A sloth eats leaves, buds, twigs, fruit and insects. Once in a while, it may eat a small rodent, but the bulk of its diet comes from the trees in which it lives.
The sloth feeds mostly on leaves and other fibrous plant matter. Because this food is hard to digest, the sloth has a special digestive system. First, the sloth chews its food for long periods of time to break it down. After it swallows, the food passes through a four-chambered stomach, where bacteria help to break down the food even more. It takes up to a month for one meal to make its way through the stomach and intestines of the sloth.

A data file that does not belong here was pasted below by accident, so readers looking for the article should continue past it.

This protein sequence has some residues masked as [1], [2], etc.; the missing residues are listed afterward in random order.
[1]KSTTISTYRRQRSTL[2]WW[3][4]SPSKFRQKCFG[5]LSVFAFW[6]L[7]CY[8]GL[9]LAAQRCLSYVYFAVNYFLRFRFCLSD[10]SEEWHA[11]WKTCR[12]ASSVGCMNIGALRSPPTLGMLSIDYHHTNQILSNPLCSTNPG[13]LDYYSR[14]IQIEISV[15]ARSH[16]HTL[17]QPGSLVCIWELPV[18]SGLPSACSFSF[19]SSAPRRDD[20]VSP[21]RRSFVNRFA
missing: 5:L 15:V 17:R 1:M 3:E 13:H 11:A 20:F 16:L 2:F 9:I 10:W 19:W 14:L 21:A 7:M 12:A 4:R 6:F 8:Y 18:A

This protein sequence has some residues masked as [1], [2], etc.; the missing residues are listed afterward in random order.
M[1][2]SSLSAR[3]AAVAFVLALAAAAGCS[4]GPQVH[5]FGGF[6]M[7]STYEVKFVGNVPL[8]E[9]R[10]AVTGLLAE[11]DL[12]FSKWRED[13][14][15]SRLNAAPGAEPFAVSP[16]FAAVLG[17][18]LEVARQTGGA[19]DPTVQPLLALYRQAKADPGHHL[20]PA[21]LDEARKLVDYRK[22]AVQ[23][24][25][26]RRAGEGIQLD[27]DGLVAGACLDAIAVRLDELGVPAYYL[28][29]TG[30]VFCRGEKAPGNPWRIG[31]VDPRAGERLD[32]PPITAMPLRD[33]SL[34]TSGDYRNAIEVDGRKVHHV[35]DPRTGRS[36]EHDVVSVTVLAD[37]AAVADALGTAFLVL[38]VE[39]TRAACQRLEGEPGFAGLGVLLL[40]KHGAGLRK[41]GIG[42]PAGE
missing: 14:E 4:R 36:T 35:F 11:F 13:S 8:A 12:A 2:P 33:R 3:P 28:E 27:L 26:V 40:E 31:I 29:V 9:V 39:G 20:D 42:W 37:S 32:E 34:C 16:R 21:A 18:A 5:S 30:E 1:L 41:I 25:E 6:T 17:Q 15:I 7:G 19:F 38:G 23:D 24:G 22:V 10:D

This leafy diet does not provide the sloth with many nutrients, adversely affecting its energy levels. It compensates by moving very slowly. In fact, it moves so slowly that algae grows on its fur coat. It spends the majority of its life eating and sleeping while hanging motionlessly upside down from tree branches. It sleep up to 20 hours a day. The sloth does everything else upside down as well, even mating and giving birth while hanging upside down. The sloth's long claws and powerful arms help it to easily grip branches and stay aloft.